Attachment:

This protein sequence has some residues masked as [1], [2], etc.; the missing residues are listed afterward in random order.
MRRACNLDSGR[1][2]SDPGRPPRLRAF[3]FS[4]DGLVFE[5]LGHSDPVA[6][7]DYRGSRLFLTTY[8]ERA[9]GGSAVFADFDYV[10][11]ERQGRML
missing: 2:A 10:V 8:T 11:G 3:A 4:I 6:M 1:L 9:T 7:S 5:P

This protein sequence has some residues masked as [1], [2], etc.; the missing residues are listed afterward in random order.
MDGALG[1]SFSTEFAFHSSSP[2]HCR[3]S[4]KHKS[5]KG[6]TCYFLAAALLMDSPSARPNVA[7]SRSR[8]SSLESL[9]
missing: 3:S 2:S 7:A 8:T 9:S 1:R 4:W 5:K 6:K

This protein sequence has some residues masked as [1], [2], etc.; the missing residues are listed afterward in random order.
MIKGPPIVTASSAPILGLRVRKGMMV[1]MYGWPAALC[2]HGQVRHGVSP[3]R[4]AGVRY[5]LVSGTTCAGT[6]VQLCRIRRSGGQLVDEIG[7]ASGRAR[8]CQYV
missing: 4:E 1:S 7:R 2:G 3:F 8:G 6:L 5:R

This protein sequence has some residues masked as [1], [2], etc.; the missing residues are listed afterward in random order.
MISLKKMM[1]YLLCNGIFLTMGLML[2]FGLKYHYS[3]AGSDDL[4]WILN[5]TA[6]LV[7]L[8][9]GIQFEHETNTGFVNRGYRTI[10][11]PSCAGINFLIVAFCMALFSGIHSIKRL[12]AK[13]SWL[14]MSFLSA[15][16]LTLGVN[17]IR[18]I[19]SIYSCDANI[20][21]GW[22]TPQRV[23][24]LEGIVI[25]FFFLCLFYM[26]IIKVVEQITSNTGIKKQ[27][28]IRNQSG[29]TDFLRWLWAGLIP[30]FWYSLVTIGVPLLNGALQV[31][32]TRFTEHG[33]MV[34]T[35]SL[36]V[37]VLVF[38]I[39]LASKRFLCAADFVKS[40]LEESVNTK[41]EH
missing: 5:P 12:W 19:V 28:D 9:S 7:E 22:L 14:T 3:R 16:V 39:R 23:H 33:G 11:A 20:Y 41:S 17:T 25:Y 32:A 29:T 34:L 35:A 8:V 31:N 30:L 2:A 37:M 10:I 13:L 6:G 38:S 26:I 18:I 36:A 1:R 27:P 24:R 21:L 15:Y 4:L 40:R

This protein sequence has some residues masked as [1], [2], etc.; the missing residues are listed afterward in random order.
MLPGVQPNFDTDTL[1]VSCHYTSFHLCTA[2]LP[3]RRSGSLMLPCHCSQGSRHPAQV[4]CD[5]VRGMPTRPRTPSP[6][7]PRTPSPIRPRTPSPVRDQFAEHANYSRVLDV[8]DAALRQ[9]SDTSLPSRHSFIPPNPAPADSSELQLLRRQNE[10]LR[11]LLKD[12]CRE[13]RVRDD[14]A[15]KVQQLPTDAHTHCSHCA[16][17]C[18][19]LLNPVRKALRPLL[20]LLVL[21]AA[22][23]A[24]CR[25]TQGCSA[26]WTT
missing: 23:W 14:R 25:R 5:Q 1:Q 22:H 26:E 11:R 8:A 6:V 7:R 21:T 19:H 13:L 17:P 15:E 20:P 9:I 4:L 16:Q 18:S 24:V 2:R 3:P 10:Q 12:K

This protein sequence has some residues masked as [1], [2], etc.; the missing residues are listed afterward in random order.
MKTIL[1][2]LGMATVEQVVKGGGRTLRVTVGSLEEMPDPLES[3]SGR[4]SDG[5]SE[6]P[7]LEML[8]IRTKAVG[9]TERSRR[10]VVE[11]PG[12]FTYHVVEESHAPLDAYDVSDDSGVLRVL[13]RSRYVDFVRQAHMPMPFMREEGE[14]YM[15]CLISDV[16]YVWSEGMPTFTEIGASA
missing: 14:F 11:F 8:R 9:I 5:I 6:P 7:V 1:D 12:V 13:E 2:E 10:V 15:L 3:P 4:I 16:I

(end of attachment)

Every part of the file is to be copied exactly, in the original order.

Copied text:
This protein sequence has some residues masked as [1], [2], etc.; the missing residues are listed afterward in random order.
MRRACNLDSGR[1][2]SDPGRPPRLRAF[3]FS[4]DGLVFE[5]LGHSDPVA[6][7]DYRGSRLFLTTY[8]ERA[9]GGSAVFADFDYV[10][11]ERQGRML
missing: 2:A 10:V 8:T 11:G 3:A 4:I 6:M 1:L 9:T 7:S 5:P

This protein sequence has some residues masked as [1], [2], etc.; the missing residues are listed afterward in random order.
MDGALG[1]SFSTEFAFHSSSP[2]HCR[3]S[4]KHKS[5]KG[6]TCYFLAAALLMDSPSARPNVA[7]SRSR[8]SSLESL[9]
missing: 3:S 2:S 7:A 8:T 9:S 1:R 4:W 5:K 6:K

This protein sequence has some residues masked as [1], [2], etc.; the missing residues are listed afterward in random order.
MIKGPPIVTASSAPILGLRVRKGMMV[1]MYGWPAALC[2]HGQVRHGVSP[3]R[4]AGVRY[5]LVSGTTCAGT[6]VQLCRIRRSGGQLVDEIG[7]ASGRAR[8]CQYV
missing: 4:E 1:S 7:R 2:G 3:F 8:G 6:L 5:R

This protein sequence has some residues masked as [1], [2], etc.; the missing residues are listed afterward in random order.
MISLKKMM[1]YLLCNGIFLTMGLML[2]FGLKYHYS[3]AGSDDL[4]WILN[5]TA[6]LV[7]L[8][9]GIQFEHETNTGFVNRGYRTI[10][11]PSCAGINFLIVAFCMALFSGIHSIKRL[12]AK[13]SWL[14]MSFLSA[15][16]LTLGVN[17]IR[18]I[19]SIYSCDANI[20][21]GW[22]TPQRV[23][24]LEGIVI[25]FFFLCLFYM[26]IIKVVEQITSNTGIKKQ[27][28]IRNQSG[29]TDFLRWLWAGLIP[30]FWYSLVTIGVPLLNGALQV[31][32]TRFTEHG[33]MV[34]T[35]SL[36]V[37]VLVF[38]I[39]LASKRFLCAADFVKS[40]LEESVNTK[41]EH
missing: 5:P 12:W 19:V 28:D 9:S 7:E 22:L 14:T 3:R 16:V 39:R 23:H 33:G 11:A 20:Y 41:S 17:T 25:Y 32:A 29:T 34:L 35:A 8:V 31:N 30:L 2:A 37:M 10:I 13:L 6:G 38:S 26:I 18:I 36:A 1:R 27:P 24:R 21:L 15:Y 4:L 40:R

This protein sequence has some residues masked as [1], [2], etc.; the missing residues are listed afterward in random order.
MLPGVQPNFDTDTL[1]VSCHYTSFHLCTA[2]LP[3]RRSGSLMLPCHCSQGSRHPAQV[4]CD[5]VRGMPTRPRTPSP[6][7]PRTPSPIRPRTPSPVRDQFAEHANYSRVLDV[8]DAALRQ[9]SDTSLPSRHSFIPPNPAPADSSELQLLRRQNE[10]LR[11]LLKD[12]CRE[13]RVRDD[14]A[15]KVQQLPTDAHTHCSHCA[16][17]C[18][19]LLNPVRKALRPLL[20]LLVL[21]AA[22][23]A[24]CR[25]TQGCSA[26]WTT
missing: 23:W 14:R 25:R 5:Q 1:Q 22:H 26:E 11:R 8:A 6:V 7:R 21:T 19:H 13:L 17:P 15:E 20:P 9:I 4:L 16:Q 18:S 24:V 2:R 3:P 10:Q 12:K

This protein sequence has some residues masked as [1], [2], etc.; the missing residues are listed afterward in random order.
MKTIL[1][2]LGMATVEQVVKGGGRTLRVTVGSLEEMPDPLES[3]SGR[4]SDG[5]SE[6]P[7]LEML[8]IRTKAVG[9]TERSRR[10]VVE[11]PG[12]FTYHVVEESHAPLDAYDVSDDSGVLRVL[13]RSRYVDFVRQAHMPMPFMREEGE[14]YM[15]CLISDV[16]YVWSEGMPTFTEIGASA
missing: 14:F 11:F 8:R 9:I 5:I 6:P 7:V 1:D 12:V 13:E 2:E 10:V 15:L 3:P 4:I 16:I